Literally you are correct. However, I suspect the 'me' part is really optional in everyday spoken language. Perdoneme should also be acceptable here.
Not quite, perdone is a verb in the imperative, as in "Pardon me", whereas perdón is a noun, as in "I beg your pardon" I guess.
Usage wise, yes, they're interchangeable, but with perdone you have to bear in mind whether you are addressing one or several people, formally or informally, and use perdone/perdona/perdonen/perdonad accordingly.
To turn a Spanish third person formal and singular verb (whose infinitive ends in -ar) into a command, the "-a" gets changed into a "-e.""Perdone" is the command form of the verb "perdonar." For this reason, the Spanish sentence is odd because it's a request that is simultaneously a command.
In English, this is a grammatical formality and "Pardon me, sir ... " is allowable, but is it a grammatical formality in Spanish or is it bad Spanish syntax?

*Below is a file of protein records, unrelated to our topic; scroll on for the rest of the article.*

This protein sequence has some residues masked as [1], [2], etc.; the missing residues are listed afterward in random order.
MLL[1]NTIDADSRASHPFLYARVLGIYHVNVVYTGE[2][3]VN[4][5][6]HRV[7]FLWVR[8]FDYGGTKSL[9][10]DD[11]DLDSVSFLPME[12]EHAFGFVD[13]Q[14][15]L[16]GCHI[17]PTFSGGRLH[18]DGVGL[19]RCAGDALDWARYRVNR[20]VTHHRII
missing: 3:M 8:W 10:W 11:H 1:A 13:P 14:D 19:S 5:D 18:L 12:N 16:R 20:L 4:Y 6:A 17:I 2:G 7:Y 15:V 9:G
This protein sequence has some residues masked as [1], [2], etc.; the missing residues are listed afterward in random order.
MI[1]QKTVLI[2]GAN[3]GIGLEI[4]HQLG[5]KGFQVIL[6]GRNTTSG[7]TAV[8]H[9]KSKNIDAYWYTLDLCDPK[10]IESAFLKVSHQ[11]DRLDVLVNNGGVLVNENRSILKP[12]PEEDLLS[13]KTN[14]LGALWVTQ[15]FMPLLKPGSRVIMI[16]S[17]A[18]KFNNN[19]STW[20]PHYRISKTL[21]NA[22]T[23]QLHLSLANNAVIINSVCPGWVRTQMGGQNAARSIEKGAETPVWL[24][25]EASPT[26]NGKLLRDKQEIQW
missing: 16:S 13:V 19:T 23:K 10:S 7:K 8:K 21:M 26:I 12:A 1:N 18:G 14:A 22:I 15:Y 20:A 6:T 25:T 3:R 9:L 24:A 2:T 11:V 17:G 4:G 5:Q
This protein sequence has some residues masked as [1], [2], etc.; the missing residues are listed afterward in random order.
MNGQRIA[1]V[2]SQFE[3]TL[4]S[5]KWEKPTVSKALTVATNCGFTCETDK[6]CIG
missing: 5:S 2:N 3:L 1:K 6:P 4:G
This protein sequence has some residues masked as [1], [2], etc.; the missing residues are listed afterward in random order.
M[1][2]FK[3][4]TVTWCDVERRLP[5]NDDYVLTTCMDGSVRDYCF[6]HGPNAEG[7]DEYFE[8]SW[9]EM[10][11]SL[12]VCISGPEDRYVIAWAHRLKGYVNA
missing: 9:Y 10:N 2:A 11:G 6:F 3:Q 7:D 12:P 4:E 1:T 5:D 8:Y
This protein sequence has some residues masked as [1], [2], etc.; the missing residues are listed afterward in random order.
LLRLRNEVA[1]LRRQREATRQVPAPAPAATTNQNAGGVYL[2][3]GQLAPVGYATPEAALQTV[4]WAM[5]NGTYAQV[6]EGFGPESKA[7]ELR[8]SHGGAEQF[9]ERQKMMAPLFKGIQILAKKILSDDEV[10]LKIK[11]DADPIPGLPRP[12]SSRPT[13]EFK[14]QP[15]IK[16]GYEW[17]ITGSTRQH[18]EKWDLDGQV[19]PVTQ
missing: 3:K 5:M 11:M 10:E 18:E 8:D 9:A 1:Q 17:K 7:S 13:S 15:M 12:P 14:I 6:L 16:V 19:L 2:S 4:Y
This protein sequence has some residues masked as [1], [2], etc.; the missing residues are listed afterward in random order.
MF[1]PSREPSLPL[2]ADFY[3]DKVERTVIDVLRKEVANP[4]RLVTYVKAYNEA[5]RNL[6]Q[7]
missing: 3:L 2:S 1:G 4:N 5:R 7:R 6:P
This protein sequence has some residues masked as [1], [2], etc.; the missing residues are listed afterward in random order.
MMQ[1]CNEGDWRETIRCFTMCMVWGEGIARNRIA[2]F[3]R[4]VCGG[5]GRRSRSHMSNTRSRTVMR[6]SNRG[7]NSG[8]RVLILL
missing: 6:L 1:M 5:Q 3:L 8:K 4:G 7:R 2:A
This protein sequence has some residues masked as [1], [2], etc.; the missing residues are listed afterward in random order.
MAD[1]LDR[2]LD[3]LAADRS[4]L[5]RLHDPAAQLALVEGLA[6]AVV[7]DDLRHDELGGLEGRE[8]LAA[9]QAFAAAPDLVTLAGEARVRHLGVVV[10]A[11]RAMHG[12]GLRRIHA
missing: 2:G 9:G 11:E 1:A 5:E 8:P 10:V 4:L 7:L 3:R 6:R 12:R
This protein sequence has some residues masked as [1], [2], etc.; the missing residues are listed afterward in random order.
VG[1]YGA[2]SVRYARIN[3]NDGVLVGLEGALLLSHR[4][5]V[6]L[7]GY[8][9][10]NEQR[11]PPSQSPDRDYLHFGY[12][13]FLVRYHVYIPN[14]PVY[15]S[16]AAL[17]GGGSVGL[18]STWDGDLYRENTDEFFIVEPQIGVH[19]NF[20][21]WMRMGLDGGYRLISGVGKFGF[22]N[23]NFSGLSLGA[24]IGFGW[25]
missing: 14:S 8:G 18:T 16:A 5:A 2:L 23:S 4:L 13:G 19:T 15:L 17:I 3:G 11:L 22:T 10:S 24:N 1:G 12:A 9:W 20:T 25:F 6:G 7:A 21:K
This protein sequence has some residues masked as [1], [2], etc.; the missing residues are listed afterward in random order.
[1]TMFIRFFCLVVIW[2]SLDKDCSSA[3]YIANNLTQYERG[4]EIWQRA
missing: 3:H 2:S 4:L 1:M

It is a grammatical formality in Spanish (and French and Italian) as well
Seem to be used interchangeably, but I'm not a native Spanish speaker.
"A qué hora…" is "[at] what time…?". You use the a when you want to know what time 'someone does something' or what time 'something happens/does something'. For ex: "What time does the bus leave?" = ¿A qué hora sale el autobús? You may notice that to answer this question, you'll also use the preposition
a: *El autobús sale
a la una/
a las dos (etc.)"
• ¿Qué hora
Es la una/
Son las dos/etc. (What time
is it? --> It
is one o'clock/It'
s two o'clock/etc.)
A qué hora sale el autobús? --> El autobús sale
a las dos ([At] What time does the bus leave? --> The bus leaves